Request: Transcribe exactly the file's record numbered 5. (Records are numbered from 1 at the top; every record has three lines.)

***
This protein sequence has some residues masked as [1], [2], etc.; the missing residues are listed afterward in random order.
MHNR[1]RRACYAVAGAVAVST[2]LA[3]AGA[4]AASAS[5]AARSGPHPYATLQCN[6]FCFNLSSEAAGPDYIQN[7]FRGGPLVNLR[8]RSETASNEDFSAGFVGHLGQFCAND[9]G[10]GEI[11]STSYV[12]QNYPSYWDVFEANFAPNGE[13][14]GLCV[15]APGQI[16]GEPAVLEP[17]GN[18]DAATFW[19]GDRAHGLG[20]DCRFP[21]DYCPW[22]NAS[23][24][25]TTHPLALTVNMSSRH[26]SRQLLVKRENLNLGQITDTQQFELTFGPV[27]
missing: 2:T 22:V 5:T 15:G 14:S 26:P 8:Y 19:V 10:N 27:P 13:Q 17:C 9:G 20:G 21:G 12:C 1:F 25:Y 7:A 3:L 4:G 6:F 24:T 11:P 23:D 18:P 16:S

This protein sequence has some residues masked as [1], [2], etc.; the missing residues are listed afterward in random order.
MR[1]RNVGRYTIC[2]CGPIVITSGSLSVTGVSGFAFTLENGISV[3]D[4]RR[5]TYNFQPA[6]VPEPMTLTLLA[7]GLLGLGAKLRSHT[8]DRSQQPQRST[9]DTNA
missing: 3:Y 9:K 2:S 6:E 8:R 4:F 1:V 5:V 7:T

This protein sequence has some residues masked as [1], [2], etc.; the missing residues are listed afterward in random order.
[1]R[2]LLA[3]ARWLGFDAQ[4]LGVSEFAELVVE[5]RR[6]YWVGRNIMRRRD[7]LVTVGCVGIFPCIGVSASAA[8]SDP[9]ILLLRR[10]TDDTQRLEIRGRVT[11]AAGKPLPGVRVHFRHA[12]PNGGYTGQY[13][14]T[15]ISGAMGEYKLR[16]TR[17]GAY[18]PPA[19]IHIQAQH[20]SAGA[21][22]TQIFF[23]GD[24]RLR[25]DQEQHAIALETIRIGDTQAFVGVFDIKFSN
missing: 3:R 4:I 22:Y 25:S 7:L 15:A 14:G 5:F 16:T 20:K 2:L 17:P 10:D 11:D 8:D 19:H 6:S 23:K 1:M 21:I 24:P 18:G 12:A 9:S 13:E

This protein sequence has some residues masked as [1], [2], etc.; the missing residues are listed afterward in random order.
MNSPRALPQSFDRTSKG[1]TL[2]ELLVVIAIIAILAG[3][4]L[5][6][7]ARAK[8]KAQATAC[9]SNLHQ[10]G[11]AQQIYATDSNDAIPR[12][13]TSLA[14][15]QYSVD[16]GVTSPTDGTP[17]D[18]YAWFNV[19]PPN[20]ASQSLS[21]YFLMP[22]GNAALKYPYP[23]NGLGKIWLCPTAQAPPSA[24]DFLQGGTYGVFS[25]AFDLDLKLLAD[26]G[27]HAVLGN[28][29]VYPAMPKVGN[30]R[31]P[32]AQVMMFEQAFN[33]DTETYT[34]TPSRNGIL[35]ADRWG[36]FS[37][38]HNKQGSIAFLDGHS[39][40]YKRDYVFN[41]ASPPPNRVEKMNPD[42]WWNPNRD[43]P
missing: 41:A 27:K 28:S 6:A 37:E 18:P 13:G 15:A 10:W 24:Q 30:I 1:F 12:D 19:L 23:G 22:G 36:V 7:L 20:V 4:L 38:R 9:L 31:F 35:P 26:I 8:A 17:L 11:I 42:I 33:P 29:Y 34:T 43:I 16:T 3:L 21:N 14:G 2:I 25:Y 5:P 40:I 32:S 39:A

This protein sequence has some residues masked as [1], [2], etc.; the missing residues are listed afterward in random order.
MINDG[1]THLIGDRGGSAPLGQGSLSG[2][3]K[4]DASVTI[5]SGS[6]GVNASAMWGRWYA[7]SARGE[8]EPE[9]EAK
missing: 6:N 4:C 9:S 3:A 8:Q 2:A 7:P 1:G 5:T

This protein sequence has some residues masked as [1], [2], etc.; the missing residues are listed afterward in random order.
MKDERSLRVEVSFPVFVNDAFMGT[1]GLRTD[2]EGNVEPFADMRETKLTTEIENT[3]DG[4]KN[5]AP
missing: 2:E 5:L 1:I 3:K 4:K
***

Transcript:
This protein sequence has some residues masked as [1], [2], etc.; the missing residues are listed afterward in random order.
MINDG[1]THLIGDRGGSAPLGQGSLSG[2][3]K[4]DASVTI[5]SGS[6]GVNASAMWGRWYA[7]SARGE[8]EPE[9]EAK
missing: 6:N 4:C 9:S 3:A 8:Q 2:A 7:P 1:G 5:T